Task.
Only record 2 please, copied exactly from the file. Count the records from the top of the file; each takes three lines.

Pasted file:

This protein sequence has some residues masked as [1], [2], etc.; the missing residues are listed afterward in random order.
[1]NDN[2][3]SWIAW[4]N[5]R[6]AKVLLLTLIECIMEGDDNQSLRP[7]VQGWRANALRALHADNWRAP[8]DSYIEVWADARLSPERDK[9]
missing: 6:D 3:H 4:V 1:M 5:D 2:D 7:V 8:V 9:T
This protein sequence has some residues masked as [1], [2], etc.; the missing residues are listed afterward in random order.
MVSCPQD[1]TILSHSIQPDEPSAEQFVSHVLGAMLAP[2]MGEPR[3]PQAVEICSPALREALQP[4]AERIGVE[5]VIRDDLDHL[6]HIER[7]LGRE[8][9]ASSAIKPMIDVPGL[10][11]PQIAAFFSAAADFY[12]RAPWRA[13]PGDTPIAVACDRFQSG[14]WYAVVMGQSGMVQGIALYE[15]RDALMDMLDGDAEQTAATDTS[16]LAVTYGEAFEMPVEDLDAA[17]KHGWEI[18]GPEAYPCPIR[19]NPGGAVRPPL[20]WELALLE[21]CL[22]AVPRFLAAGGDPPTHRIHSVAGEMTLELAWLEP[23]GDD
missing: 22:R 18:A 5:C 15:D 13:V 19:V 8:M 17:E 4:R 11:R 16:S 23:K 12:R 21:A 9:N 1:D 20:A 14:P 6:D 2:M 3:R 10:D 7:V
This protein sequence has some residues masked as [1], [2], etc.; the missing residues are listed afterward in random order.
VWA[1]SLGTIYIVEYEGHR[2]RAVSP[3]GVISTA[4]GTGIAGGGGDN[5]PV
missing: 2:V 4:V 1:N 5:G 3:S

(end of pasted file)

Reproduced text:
This protein sequence has some residues masked as [1], [2], etc.; the missing residues are listed afterward in random order.
MVSCPQD[1]TILSHSIQPDEPSAEQFVSHVLGAMLAP[2]MGEPR[3]PQAVEICSPALREALQP[4]AERIGVE[5]VIRDDLDHL[6]HIER[7]LGRE[8][9]ASSAIKPMIDVPGL[10][11]PQIAAFFSAAADFY[12]RAPWRA[13]PGDTPIAVACDRFQSG[14]WYAVVMGQSGMVQGIALYE[15]RDALMDMLDGDAEQTAATDTS[16]LAVTYGEAFEMPVEDLDAA[17]KHGWEI[18]GPEAYPCPIR[19]NPGGAVRPPL[20]WELALLE[21]CL[22]AVPRFLAAGGDPPTHRIHSVAGEMTLELAWLEP[23]GDD
missing: 22:R 18:A 5:C 15:D 13:V 19:V 8:M 17:E 4:R 11:R 16:S 23:K 12:R 21:A 9:N 1:D 20:A 14:P 6:D 2:M 3:R 10:D 7:V